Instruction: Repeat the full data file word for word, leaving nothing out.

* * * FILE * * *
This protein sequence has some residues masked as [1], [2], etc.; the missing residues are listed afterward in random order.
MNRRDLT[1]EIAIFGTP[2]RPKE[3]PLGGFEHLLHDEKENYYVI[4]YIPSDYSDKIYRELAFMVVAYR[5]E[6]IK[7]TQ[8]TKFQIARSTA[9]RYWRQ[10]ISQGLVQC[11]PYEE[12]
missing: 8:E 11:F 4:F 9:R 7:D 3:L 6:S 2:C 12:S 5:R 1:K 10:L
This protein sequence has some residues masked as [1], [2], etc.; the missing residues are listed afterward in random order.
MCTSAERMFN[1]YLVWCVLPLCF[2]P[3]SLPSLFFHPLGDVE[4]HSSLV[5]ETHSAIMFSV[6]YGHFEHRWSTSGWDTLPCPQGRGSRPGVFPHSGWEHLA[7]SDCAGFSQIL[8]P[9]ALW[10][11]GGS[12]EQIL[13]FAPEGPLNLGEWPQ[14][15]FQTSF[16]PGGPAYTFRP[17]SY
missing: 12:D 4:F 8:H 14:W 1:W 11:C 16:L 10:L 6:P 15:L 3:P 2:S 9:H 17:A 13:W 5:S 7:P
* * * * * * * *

This protein sequence has some residues masked as [1], [2], etc.; the missing residues are listed afterward in random order.
MNRRDLT[1]EIAIFGTP[2]RPKE[3]PLGGFEHLLHDEKENYYVI[4]YIPSDYSDKIYRELAFMVVAYR[5]E[6]IK[7]TQ[8]TKFQIARSTA[9]RYWRQ[10]ISQGLVQC[11]PYEE[12]
missing: 8:E 11:F 4:F 9:R 7:D 3:L 6:S 2:C 12:S 5:R 1:K 10:L
This protein sequence has some residues masked as [1], [2], etc.; the missing residues are listed afterward in random order.
MCTSAERMFN[1]YLVWCVLPLCF[2]P[3]SLPSLFFHPLGDVE[4]HSSLV[5]ETHSAIMFSV[6]YGHFEHRWSTSGWDTLPCPQGRGSRPGVFPHSGWEHLA[7]SDCAGFSQIL[8]P[9]ALW[10][11]GGS[12]EQIL[13]FAPEGPLNLGEWPQ[14][15]FQTSF[16]PGGPAYTFRP[17]SY
missing: 12:D 4:F 8:H 14:W 1:W 11:C 16:L 10:L 6:P 15:L 3:P 2:S 9:H 17:A 13:W 5:S 7:P